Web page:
Areas of interest: Political Geography; Geopolitics; Eastern Europe; Central Asia
Faculty Advisor: John O'Loughlin
2009 - Nation-Building, Geopolitics, and the Andijon Uprising: Securitizing Discourses in Uzbekistan
2012 - The City and the Steppe: Territory, Technologies of Government, and Kazakhstan's New Capital
My dissertation is entitled "The city and the steppe: Territory, technologies of government, and Kazakhstan's new capital." Through a mixed-methods, critical regional studies approach, it explores Kazakhstan's shifting geopolitical imaginaries and practices since the state gained independence in 1991. The study is centered on the countryâ€™s spectacular new capital, Astana, which opens up broader political geographic questions. By examining new ways of organizing space "representationally," I take a practice-based approach to examine the political and symbolic economy of the cityâ€™s development, and its role in the elite nation-building and international prestige-building project. Through this case study, I show how independence-era elites have constituted the â€œstateâ€ as a coherent â€œthingâ€ and actor, while simultaneously constituting two new objects of government: a passive (and pacified) "society" and a natural (and naturalized) â€œterritory.â€ I argue that the paternalist regime that has evolved in Kazakhstan is not a mere continuation of Soviet-era paternalism. Rather, I show how the regimeâ€™s selective engagement with neoliberal market economy forces have worked to reconfigure and institutionalize new practices of government (of both the self and others) in the era of independence. Specifically, I highlight those practices surrounding the consumption and constitution of Astanaâ€™s built landscape, spectacle and sport, education, new practices of spatial/social exclusion, and nationalist and foreign policy discourses. The research project draws on a broad set of methods, including data from interviews, participant observation, focus groups, a country-wide survey, and textual analysis.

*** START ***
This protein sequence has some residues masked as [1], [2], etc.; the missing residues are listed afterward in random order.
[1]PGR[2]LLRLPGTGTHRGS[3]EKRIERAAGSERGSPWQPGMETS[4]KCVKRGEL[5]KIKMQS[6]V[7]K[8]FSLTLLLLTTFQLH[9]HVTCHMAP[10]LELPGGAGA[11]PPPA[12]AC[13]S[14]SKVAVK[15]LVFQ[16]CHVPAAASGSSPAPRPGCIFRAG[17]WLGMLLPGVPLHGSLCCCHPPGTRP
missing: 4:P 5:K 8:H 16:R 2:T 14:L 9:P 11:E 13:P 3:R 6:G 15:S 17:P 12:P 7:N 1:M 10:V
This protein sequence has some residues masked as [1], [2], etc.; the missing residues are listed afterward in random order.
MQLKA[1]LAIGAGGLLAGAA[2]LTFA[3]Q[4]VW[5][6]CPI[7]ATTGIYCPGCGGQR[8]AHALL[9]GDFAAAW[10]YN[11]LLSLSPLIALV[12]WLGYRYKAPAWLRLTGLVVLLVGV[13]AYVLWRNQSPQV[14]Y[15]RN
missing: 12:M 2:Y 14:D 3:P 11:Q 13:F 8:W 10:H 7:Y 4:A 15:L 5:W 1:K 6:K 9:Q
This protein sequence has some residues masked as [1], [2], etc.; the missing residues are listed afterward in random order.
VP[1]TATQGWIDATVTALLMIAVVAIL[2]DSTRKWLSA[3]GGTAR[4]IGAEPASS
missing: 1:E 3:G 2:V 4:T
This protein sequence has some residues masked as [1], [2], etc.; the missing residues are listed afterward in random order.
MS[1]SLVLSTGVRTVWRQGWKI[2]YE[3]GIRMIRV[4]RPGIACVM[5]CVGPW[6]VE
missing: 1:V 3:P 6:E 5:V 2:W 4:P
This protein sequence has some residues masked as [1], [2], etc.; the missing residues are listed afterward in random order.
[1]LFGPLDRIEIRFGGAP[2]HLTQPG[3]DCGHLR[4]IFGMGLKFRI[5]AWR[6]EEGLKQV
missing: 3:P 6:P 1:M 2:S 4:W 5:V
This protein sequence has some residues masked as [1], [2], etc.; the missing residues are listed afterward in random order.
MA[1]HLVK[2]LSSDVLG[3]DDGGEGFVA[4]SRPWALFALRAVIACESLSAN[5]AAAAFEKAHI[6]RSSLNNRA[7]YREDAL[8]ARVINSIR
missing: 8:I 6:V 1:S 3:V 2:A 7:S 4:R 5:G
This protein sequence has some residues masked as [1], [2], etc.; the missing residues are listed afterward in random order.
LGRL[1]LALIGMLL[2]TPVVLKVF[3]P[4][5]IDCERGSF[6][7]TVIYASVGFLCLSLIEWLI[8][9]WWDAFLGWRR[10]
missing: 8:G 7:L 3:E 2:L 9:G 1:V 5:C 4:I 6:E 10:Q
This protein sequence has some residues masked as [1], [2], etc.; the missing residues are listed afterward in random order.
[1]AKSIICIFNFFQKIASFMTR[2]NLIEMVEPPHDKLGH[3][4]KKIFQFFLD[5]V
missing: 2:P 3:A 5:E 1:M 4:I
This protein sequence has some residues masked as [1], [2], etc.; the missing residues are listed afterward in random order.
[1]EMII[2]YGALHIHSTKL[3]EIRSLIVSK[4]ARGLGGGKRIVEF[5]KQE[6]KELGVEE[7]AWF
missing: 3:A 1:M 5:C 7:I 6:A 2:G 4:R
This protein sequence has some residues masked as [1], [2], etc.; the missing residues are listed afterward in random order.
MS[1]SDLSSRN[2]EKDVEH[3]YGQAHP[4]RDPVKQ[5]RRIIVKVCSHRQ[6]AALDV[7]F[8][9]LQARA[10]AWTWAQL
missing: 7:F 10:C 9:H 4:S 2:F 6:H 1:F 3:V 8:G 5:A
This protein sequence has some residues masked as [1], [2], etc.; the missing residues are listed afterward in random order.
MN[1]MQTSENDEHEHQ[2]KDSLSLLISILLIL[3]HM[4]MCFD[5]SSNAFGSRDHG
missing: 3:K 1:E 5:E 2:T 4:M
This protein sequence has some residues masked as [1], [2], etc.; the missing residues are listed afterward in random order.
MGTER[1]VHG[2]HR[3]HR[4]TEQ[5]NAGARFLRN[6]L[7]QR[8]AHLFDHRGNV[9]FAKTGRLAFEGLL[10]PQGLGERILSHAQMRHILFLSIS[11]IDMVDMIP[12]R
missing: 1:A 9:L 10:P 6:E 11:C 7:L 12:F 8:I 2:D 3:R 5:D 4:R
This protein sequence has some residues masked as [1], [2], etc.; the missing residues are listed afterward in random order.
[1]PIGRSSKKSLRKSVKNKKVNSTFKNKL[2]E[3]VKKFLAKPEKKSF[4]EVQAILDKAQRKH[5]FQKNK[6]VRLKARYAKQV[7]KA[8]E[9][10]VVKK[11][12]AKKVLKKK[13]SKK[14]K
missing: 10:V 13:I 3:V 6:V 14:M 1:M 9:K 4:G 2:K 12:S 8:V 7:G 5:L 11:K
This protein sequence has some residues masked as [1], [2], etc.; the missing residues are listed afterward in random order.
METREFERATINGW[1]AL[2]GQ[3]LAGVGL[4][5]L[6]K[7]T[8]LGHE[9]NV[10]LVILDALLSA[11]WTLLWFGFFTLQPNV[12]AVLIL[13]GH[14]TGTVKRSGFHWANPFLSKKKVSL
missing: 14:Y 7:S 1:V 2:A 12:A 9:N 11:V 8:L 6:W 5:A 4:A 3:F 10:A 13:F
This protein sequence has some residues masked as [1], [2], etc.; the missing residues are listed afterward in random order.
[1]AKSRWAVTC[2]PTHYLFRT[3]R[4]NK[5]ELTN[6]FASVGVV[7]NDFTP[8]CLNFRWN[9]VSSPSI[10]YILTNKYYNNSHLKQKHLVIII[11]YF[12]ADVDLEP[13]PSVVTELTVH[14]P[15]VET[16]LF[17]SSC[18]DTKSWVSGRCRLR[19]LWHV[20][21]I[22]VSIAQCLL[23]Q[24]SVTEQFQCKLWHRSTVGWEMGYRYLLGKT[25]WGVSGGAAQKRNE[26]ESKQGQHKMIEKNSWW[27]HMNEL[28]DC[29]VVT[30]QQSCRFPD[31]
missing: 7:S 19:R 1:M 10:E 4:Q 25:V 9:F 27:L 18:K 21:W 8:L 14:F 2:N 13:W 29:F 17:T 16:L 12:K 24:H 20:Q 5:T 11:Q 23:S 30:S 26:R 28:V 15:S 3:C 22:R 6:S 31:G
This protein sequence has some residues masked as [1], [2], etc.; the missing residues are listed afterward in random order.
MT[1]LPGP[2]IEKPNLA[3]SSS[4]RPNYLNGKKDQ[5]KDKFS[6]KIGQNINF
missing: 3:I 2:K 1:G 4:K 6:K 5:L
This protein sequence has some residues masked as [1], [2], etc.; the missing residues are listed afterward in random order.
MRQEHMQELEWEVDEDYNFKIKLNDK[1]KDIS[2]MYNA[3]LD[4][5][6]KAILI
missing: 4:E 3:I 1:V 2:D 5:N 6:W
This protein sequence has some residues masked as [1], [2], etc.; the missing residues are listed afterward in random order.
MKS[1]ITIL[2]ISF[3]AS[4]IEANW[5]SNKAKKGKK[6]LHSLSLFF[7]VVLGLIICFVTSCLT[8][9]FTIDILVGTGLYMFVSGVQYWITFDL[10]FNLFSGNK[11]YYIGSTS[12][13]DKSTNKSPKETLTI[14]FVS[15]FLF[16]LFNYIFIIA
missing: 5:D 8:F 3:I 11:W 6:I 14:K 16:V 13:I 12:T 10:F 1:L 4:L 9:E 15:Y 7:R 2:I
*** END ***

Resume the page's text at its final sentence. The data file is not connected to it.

I have been conducting research in Kazakhstan since 2005, when I first visited for my undergraduate Geography honors thesis on environmental security discourses and the Aral Sea's desiccation (High Honors, BA 2006, Dartmouth College, Geography and Russian Area Studies). My masterâ€™s research was on the Andijon uprising in Uzbekistan (MA 2009, CU Boulder, Geography). I have also conducted research on forced migration in Eastern Europe from 2006-2007, while living and working in Prague and Sofia.